Amlogic A113X1 6-Mic Far-Field Devkit is Designed for Amazon Alexa

January 11th, 2018 2 comments

Allwinner unveiled their SoC-Only 3-Mic Far-Field Development Kit for Amazon AVS last week, but they are now joined by another low cost silicon vendor as Amlogic has just launched their own A113X1 far-field dev kit officially support for Amazon Alexa Voice Service (AVS).

The development kit is powered by Amlogic A113X SoC designed for such applications with “an audio pipeline that supports high fidelity audio with soft DSP algorithms for both frontend and backend processing”.

 

Amlogic A113X1 far-field devkit specifications:

  • Mainboard
    • SoC – Amlogic A113X quad core Cortex A53 processor
    • System Memory – 512MB DDR3
    • Storage – 512 MB NAND flash
    • Connectivity – SDIO WiFi/BT (AP6356S)
    • Audio
      • SPDIF_IN jack
      • LINE_IN/LINE_OUT jacks
      • 2x Audio headers (MIC_Connector & SPK_Connector)
    • USB – 1x micro USB 2.0 OTG port
    • Expansion – SPI header
    • Misc – 6x ADC Keys, IR_IN/IR_OUT, UART Interface (RS232), LEDs
    • Power Supply – 12V/2A
  • Microphone board
    • 6x digital microphones in a circular array
    • Texas Instruments PCA9557PWR IO expander
  • Speaker board
    • Texas Instruments TAS5707PHPR 20-W Open-Loop Stereo Digital Input Class-D Audio Amplifier with Speaker EQ and DRC
    • Power Supply – 12V DC barrel jack

The solution is said to run “high-performance DSP algorithms for acoustic echo cancellation, beamforming, and noise reduction”.

 

Beside the three boards of the kit (main, speaker, and microphone), you’ll also get a power supply, a serial debug adapter, and a pair of generic speakers. You’ll find more documentation, a getting started guide (with a Linux 4.9 buildroot based distribution), and a purchase link for the $250 kit on a dedicated Amazon Developer page. The kit is currently demonstrated at the Amlogic suite in the Venetian (Suite #34311) during CES 2018.

We’ll also find the kit in company of the aforementioned $129 Allwinner Amazon AVS kit, a new $1,250 “Qualcomm Smart Audio 6-Mic Development Kit for Amazon AVS”, and as well as the $299 hands-free “Synaptics AudioSmart 2-Mic Dev Kit for Amazon AVS” on the System Dev Kits section of Amazon AVS Development Kits page.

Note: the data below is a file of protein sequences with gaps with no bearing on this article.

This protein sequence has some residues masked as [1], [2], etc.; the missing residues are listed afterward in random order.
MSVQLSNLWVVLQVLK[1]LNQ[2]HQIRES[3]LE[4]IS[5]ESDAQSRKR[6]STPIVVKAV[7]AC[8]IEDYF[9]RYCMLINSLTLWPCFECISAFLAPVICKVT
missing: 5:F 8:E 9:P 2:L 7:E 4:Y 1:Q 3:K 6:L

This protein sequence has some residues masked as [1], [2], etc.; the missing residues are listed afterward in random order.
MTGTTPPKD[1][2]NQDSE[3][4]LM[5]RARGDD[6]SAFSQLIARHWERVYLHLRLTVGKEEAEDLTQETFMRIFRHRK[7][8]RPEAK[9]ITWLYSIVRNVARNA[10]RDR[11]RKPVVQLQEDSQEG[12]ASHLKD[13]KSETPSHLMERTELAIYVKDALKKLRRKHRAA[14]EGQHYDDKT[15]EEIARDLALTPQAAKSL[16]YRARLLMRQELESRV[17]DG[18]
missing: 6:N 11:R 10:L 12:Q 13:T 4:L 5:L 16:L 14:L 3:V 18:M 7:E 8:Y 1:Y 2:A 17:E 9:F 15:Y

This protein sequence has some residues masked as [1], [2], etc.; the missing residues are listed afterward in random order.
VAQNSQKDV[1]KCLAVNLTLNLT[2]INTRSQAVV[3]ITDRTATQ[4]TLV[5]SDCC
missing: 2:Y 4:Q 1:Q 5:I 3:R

Amlogic Far-field Kit Accessories – Click to Enlarge

 

Thanks to Theguyuk for the tip

MINIX NEO N42C-4 Pro Review – Part 3: Ubuntu / Linux

In the second part of MINIX NEO N42C-4 review (and on linuxium website), we looked at the device and the performance using Windows.  In this third part, we will look at how to install and the performance of using Linux (Ubuntu).

The BIOS does not include an option to select Linux as a boot OS and a standard Ubuntu ISO written to a USB will not boot. So to install Ubuntu to the eMMC as dual-boot first it was necessary to respin a standard Ubuntu ISO using my ‘isorespin.sh’ script with the ‘–apollo’ option, and which after creating a LiveUSB using the ‘dd’ command was used to boot and install Ubuntu.

First let’s remind ourselves of the hardware configuration by running some standard Linux commands:

This shows the memory will be dual-channel once the second slot (bank:1) is populated and also confirms that the eMMC 5.1 (mmc0) is running the faster HS400 interface. Headphones shows up as ‘Line Out’ in the sound settings and are selectable along with HDMI/DisplayPort and S/PDIF audio output:

Running my standard set of benchmarking tools shows performance is as expected:

and can be compared with other Intel Apollo Lake devices:

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Looking at real-world usage cases the first tested was watching a 4K video using Google Chrome was unwatchable with dropped frames:

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however at 1080p the video is watchable:

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Running Kodi videos encoded with the VP9, H.264 and H.265 or HEVC codecs used hardware for decoding:

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however some H.265 videos resulted in a blank (black) screen just with audio whereas others played without issue: